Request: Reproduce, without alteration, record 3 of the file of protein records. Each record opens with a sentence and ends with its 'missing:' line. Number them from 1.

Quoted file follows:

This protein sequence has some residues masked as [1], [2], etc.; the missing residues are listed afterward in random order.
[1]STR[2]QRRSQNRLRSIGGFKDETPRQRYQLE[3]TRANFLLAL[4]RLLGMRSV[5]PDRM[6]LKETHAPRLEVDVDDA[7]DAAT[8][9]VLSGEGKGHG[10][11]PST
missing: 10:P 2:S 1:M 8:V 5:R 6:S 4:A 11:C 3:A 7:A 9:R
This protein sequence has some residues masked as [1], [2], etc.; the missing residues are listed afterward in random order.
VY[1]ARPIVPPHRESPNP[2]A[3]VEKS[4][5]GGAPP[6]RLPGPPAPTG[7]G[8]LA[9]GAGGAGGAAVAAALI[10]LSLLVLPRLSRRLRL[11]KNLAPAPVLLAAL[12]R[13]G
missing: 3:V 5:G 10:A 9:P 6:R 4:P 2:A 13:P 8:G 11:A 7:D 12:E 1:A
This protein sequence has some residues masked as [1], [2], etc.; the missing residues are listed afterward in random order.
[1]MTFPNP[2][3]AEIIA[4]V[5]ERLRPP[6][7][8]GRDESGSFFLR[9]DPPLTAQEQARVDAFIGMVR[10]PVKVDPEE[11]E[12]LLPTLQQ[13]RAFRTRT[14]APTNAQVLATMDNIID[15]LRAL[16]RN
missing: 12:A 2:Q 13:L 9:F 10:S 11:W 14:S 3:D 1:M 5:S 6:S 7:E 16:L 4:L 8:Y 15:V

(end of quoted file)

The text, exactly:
This protein sequence has some residues masked as [1], [2], etc.; the missing residues are listed afterward in random order.
[1]MTFPNP[2][3]AEIIA[4]V[5]ERLRPP[6][7][8]GRDESGSFFLR[9]DPPLTAQEQARVDAFIGMVR[10]PVKVDPEE[11]E[12]LLPTLQQ[13]RAFRTRT[14]APTNAQVLATMDNIID[15]LRAL[16]RN
missing: 12:A 2:Q 13:L 9:F 10:S 11:W 14:S 3:D 1:M 5:S 6:S 7:E 16:L 4:L 8:Y 15:V